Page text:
Opportunism, thy name is Bill and Hillary Rodham Clinton.
Take their vascillation or irresolution on the Confederate flag, about which more anon.
Seven score and four years ago, the Confederate States of America (including Arkansas) sought to bring forth a new nation conceived in moral sin and dedicated to the proposition that blacks possessed no rights that white men or women were bound to respect.
Alexander Stephens, vice president of the Confederacy, was crystal clear that the Confederacy was about permanent white supremacy:
“Our new government is founded upon exactly the opposite idea [of racial equality]; its foundations are laid, its corner-stone rests, upon the great truth that the negro is not equal to the white man; that slavery subordination to the superior race is his natural and normal condition. This, our new government, is the first, in the history of the world, based upon this great physical, philosophical, and moral truth.”
Slave labor was every bit a cornerstone of the Confederacy as it is today in North Korea.
President Abraham Lincoln elaborated the moral imperative of the Civil War in his Second Inaugural Address:
“Fondly do we hope, fervently do we pray, that this mighty scourge of war may speedily pass away. Yet, if God wills that it continue until all the wealth piled by the bondsman’s two hundred and fifty years of unrequited toil shall be sunk, and until every drop of blood drawn with the lash shall be paid by another drawn with the sword, as was said three thousand years ago, so still it must be said ‘the judgments of the Lord are true and righteous altogether.'”
Accordingly, there is no ambiguity about the Confederate flag. It celebrates white supremacy and black subjugation in all its ugly moods and tenses.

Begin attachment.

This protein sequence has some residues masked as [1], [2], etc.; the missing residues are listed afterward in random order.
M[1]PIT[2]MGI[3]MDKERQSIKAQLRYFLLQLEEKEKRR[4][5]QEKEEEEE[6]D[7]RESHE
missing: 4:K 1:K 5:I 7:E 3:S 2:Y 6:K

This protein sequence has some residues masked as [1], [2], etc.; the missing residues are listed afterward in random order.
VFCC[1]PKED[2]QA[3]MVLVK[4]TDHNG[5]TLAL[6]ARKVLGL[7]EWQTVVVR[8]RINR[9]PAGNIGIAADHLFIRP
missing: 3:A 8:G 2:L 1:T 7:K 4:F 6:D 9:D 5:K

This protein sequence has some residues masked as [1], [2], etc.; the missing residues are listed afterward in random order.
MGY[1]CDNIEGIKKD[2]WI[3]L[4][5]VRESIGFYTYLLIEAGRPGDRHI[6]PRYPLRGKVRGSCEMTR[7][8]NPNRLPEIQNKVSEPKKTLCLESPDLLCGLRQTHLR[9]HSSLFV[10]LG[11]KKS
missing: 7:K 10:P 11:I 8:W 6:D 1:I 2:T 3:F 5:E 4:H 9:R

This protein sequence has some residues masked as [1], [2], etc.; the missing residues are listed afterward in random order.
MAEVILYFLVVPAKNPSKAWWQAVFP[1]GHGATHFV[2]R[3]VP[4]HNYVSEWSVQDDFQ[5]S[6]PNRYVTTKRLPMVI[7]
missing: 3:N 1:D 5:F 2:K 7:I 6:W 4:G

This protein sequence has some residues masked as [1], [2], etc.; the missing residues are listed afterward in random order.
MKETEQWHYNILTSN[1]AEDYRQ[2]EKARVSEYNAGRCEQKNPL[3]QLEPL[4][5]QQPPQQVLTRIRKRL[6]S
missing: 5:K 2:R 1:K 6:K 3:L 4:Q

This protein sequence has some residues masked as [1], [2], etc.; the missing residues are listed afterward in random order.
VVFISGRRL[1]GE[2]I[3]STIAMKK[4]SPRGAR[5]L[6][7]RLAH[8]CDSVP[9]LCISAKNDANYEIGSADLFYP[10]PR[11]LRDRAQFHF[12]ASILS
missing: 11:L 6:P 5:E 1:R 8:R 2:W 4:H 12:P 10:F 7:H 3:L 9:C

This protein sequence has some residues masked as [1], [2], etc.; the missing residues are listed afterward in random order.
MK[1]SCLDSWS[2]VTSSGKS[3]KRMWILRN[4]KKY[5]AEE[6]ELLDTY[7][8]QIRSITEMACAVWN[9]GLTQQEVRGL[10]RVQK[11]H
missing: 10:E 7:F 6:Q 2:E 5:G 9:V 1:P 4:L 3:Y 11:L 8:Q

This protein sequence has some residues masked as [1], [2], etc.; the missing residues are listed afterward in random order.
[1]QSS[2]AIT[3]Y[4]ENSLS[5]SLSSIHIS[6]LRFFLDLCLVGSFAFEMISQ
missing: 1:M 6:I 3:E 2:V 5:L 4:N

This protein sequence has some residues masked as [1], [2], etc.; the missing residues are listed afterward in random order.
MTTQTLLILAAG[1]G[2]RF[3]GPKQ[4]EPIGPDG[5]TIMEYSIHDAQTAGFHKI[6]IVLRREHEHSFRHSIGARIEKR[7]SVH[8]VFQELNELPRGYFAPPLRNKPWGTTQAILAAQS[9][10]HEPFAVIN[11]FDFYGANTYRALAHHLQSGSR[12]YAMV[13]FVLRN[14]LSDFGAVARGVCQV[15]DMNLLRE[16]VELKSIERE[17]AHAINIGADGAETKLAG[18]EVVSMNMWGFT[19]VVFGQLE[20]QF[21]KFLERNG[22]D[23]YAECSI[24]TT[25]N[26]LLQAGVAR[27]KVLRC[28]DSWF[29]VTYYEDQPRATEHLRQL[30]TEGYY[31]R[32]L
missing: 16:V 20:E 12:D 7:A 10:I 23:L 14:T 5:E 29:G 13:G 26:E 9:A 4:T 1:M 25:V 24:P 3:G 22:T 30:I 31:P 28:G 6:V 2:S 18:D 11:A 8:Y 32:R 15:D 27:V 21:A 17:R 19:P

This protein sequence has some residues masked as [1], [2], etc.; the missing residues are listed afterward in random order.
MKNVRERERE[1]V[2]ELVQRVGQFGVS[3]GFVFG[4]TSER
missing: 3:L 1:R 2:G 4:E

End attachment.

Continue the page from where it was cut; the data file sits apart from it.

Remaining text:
In 1987, then-Arkansas Gov. Bill Clinton and first lady Hillary Clinton confronted a choice between moral courage or political opportunism regarding the Confederacy. Mr. Clinton was presented with Act 116, which proclaimed, “The blue star above the word ‘Arkansas’ [in the state flag] is to commemorate the Confederate States of America.” The definition of commemorate is “to pay homage to,” even at Yale Law School.
To sign the bill would be to honor White Supremacy like D.W. Griffith’s racist “Birth of a Nation.” To veto the bill would be to risk political backlash. Mr. Clinton signed without dissent from the first lady. The Arkansas flag today continues to pay homage to the Confederacy.
During his 1993-2001 presidency, Mr. Clinton could have issued an executive order prohibiting federal government travel to any state capitol where the Confederate flag was flying on state grounds. He could have urged Congress to enact a law under the 13th Amendment to prohibit such displays as badges and incidents of slavery under the U.S. Supreme Court’s decision in Jones v. Mayer (1968). Mrs. Clinton could have done the same during her 2001-2009 service as a U.S. senator from New York. But the two refrained from invoking federal power (in contrast to President Dwight D. Eisenhower in Little Rock, Arkansas) to put the quietus on an indefensible salute to slavery.
Leadership is made of sterner stuff!